This option, by which institutions make their own case for why an individual has been submitted with less than four items, is equally inequitable, as there is no mechanism that will ensure consistent application of criteria for “complex” circumstances around pregnancy. Given the determination this time around to ensure a far greater degree of consistency across panels than pertained last time, this appears to be a significant weakness. Some members have noted that the very fact of having to make a ‘complex’ case around an individual will deter institutions from submitting that person – to avoid any possibility of the case being turned down. That points to the need for as many clear-cut guidelines as possible, with ‘complex’ cases being kept to a minimum
The practical outcome under either provision is that many women with three excellent items who have had leave will either be left out of the REF and or be entered with a fourth output that is weaker than the other three. This is clearly discriminatory, and we urge a rethink. A reduction of one publication/output per child seems to us the fairest solution.
2. Currently no account is taken of situations where a member of staff has taken on very high administrative burdens (eg Head of Department or other very heavy role) for a sustained period and this has affected their research outputs. This needs to be adjusted for as it is one of the key factors affecting research output in the longer-term.
Main panel D criteria and working methods
Main panel criteria and working methods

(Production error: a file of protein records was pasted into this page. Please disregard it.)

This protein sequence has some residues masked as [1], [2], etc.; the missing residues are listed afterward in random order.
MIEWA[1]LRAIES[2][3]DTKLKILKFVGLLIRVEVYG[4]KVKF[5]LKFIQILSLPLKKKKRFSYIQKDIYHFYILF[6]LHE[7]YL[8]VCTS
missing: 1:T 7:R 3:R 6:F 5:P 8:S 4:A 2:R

The main panel statement achieves an appropriate balance between consistency and allowing for discipline-based differences between the sub-panels.
Please comment on the balance between consistency and allowing for discipline-based differences between the sub-panels within this main panel. Please state the UOA(s) on which you are commenting.
We are satisfied that the discipline based differences have been taken account of in considering the sub-panel’s guidelines within MP D
Submissions and units of assessment (Section 1)
Do the UOA descriptor and boundary statements provide a clear and appropriate description of the disciplines covered by the UOAs? Please include any suggestions for refining the descriptors and state which UOA(s) you are commenting on.
Yes. The paragraph that emphasizes the overlap between sub-panels 35 and 36 and notes that cross-referral will take place where necessary is particularly helpful.
Please comment on the main panel’s criteria in relation to multiple submissions in its UOAs.
Our members feel that multiple institutional submissions to a UOA is vital to reflect fully the research activity of an institution and ensure that any one department/centre/group is not treated unfairly.
Assessment criteria: outputs (Section 2)
Overall, the main panel criteria relating to outputs are clear and appropriate.
Please comment on the criteria in Section 2, in particular on where further clarification is required or where refinements could be made.
We are satisfied with the criteria and guidelines within Panel D affecting our subject areas.
Assessment criteria: impact (Section 3)
Overall, the main panel’s criteria relating to impact are appropriate and helpful to institutions in preparing submissions.
Please comment on the criteria in Section 3, in particular on where further clarification is required or where refinements could be made.
Assessment criteria: environment (Section 4)
Overall, the main panel criteria relating to environment are clear and appropriate.
Please comment on the criteria in Section 4, in particular on where further clarification is required or where refinements could be made.
Working methods (Section 5)
Overall, the working methods of the main panel and its sub-panels are clear and appropriate.
Please comment on the working methods, in particular on where further clarification is required or where refinements could be made.